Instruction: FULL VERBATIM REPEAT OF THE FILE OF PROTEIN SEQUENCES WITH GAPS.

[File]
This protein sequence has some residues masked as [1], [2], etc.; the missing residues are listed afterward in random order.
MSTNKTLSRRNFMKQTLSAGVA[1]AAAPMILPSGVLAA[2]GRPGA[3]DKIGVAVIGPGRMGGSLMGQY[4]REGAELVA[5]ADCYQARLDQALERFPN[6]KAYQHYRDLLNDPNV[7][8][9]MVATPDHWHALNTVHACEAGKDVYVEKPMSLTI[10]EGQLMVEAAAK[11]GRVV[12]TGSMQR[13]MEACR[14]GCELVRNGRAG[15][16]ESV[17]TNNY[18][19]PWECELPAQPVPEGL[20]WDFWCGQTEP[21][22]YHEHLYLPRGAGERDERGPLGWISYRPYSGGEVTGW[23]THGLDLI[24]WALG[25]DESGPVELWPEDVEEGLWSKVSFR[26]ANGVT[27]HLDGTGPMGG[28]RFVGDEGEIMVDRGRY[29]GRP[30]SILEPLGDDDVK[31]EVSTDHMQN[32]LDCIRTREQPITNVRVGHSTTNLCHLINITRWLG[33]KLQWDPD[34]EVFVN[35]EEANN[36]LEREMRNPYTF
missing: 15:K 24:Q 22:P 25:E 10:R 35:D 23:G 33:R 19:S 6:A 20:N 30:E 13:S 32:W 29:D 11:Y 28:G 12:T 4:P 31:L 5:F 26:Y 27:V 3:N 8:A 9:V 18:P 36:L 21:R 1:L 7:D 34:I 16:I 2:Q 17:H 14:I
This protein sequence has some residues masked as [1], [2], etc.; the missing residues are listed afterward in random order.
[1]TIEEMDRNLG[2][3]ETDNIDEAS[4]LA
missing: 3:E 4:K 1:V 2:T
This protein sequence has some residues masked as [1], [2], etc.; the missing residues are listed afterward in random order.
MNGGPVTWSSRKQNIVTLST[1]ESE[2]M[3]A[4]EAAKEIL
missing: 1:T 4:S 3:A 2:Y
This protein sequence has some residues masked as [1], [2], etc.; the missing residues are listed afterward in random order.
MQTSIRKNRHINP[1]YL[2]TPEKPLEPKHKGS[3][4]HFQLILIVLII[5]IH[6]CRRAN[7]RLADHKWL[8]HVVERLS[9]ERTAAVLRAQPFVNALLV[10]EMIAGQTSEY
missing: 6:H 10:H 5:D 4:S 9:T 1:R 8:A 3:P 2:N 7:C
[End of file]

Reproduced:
This protein sequence has some residues masked as [1], [2], etc.; the missing residues are listed afterward in random order.
MSTNKTLSRRNFMKQTLSAGVA[1]AAAPMILPSGVLAA[2]GRPGA[3]DKIGVAVIGPGRMGGSLMGQY[4]REGAELVA[5]ADCYQARLDQALERFPN[6]KAYQHYRDLLNDPNV[7][8][9]MVATPDHWHALNTVHACEAGKDVYVEKPMSLTI[10]EGQLMVEAAAK[11]GRVV[12]TGSMQR[13]MEACR[14]GCELVRNGRAG[15][16]ESV[17]TNNY[18][19]PWECELPAQPVPEGL[20]WDFWCGQTEP[21][22]YHEHLYLPRGAGERDERGPLGWISYRPYSGGEVTGW[23]THGLDLI[24]WALG[25]DESGPVELWPEDVEEGLWSKVSFR[26]ANGVT[27]HLDGTGPMGG[28]RFVGDEGEIMVDRGRY[29]GRP[30]SILEPLGDDDVK[31]EVSTDHMQN[32]LDCIRTREQPITNVRVGHSTTNLCHLINITRWLG[33]KLQWDPD[34]EVFVN[35]EEANN[36]LEREMRNPYTF
missing: 15:K 24:Q 22:P 25:E 10:R 35:D 23:G 33:R 19:S 6:A 20:N 30:E 13:S 32:W 29:D 11:Y 28:G 12:T 4:P 31:L 5:F 26:Y 27:V 3:N 8:A 9:V 18:P 36:L 21:R 1:L 7:D 34:I 16:I 2:Q 17:H 14:I
This protein sequence has some residues masked as [1], [2], etc.; the missing residues are listed afterward in random order.
[1]TIEEMDRNLG[2][3]ETDNIDEAS[4]LA
missing: 3:E 4:K 1:V 2:T
This protein sequence has some residues masked as [1], [2], etc.; the missing residues are listed afterward in random order.
MNGGPVTWSSRKQNIVTLST[1]ESE[2]M[3]A[4]EAAKEIL
missing: 1:T 4:S 3:A 2:Y
This protein sequence has some residues masked as [1], [2], etc.; the missing residues are listed afterward in random order.
MQTSIRKNRHINP[1]YL[2]TPEKPLEPKHKGS[3][4]HFQLILIVLII[5]IH[6]CRRAN[7]RLADHKWL[8]HVVERLS[9]ERTAAVLRAQPFVNALLV[10]EMIAGQTSEY
missing: 6:H 10:H 5:D 4:S 9:T 1:R 8:A 3:P 2:N 7:C